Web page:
5C001 Organisational Performance and Culture in Practice
- January 19, 2022
- Posted by: admin
- Category: CIPD Level 5
5CO01: An introduction
This unit provides insight into the relationship between an organisation’s structure and its commercial factors. Organisational change and performance are explained in all their modes and factors. Learners need to understand the organisational structures connected to the following:
- The digital environment
- The importance of business strategy and planning
- Understanding the influence of culture
- The well-being of employees
The learners will be able to acquire skills in;
- The relationship between organisational structure, strategy, and the physical business environment
- Evaluate the challenges and priorities in an organisation by analysing the factors and modes of external operations.
- Describe the factors that influence change in an organisation, including theories and human behaviour.
- Assess how to promote a positive culture by building on diversity and inclusion
- Analyse the relationship between an employee’s lifecycle and their work. Analyse how people practice can support organisational strategies to meet the organisation’s objectives and promote its internal needs.
The relationship between organisational structure, strategies, and the physical environment
Students will understand how to assess the strengths and weaknesses of various types of organisational structures and why they should be supported. The products, services, and customers of different types of organisations vary. The participants gain insight into the relationship between a company’s strategy, revenue generation methods, products, services, and customers. By analysing how external circumstances and business environments influence corporate organisational strategies, perceptions and performance, establishment and implementation of strategies, revenue-generating modes and formulations of strategies, and the notion of how to integrate strategies both horizontally and vertically, this can be accomplished.
The learners examine the modes of impacting the external organisation and its factors. We can achieve this by using trusted approaches to analyse legal regulations, the importance of the organisational lifecycle and the market. It is also essential to analyse the external factors when determining an organisation’s competitiveness and government policies. Various factors, including international aspects and international bodies, are considered when making organisational decisions. In addition, factors like demographics, social and technological insights, the importance of technology, and how trends influence an organisation’s priorities are also essential to consider when looking at an organisation’s external environment.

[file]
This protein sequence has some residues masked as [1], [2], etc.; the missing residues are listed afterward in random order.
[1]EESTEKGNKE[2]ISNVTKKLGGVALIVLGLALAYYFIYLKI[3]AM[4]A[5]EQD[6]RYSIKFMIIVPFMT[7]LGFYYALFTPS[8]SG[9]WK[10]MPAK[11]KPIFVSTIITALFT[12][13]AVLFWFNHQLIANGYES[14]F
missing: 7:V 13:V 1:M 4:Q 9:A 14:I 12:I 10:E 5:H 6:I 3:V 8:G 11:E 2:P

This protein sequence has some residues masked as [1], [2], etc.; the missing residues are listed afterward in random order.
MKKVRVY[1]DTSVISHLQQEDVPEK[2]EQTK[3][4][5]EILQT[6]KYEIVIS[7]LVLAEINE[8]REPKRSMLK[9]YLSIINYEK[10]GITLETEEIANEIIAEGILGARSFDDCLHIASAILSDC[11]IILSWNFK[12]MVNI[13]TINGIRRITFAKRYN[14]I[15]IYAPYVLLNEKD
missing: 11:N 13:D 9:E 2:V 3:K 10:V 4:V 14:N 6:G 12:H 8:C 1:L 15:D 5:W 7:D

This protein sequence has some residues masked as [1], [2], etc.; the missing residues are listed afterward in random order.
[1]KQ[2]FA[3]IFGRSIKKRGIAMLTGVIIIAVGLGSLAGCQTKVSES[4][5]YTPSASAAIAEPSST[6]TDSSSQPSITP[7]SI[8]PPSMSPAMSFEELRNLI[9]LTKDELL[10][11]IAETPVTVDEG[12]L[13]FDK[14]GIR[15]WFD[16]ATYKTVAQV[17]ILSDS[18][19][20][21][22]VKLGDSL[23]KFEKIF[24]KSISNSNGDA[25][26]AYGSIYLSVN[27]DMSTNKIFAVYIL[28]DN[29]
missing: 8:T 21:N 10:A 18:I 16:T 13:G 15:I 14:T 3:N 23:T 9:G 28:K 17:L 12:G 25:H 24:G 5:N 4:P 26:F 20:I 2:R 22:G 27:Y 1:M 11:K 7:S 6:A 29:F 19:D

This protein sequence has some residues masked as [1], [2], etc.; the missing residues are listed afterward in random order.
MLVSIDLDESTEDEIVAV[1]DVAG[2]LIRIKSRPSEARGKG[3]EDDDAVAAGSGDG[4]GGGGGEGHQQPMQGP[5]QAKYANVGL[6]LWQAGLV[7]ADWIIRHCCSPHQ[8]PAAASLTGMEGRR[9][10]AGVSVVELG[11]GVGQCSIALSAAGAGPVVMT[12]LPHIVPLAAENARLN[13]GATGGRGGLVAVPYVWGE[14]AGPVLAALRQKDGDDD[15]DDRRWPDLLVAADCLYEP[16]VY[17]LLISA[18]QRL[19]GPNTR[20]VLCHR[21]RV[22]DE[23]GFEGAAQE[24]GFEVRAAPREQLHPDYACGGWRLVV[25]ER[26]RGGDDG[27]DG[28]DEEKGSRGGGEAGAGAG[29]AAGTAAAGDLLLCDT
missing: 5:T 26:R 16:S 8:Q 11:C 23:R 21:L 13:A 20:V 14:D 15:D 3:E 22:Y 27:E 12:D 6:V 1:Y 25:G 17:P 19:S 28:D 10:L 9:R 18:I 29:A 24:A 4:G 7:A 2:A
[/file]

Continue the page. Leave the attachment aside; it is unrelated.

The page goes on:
The learners analyse an organisation’s current priorities, issues, and causes. These priorities and issues include organisational construction, different work sessions, and new products and services. The other issues include working in a remote area, financial targets, customer initiatives, reorganisation, technology development, shortage of labour, development of new products, and skills shortage.
People practices in an organisation impact the structures and systems within it. In this chapter, we examine how people professionals can impact organisational structure and systems, such as through strategic influence, business partnerships, and organisational arrangements, the capability of the workforce, talent management, and identifying priorities for an organisation.
An assessment of a company’s technology level and impact on the work environment is provided by this unit. In assessing the level of technology in an organisation, we can look at the working equipment, the updating of work systems in an organisation, the implementation of technology across an organisation, the level of technological support, and the amount of money spent on technology.
Organisational culture and the way people behave at work
During the course, learners gain insight into people and organisational behaviour. They can analyse how people and organisations behave. For example, the model of employee behaviour in a team is evaluated to understand organisational culture. Several theories have successfully explained different workplace cultures, including the system theory, nudge theory, and high-performance organisational theory. Leadership and management, group dynamics, organisational support, and motivational theory can also explain people and organisational behaviour.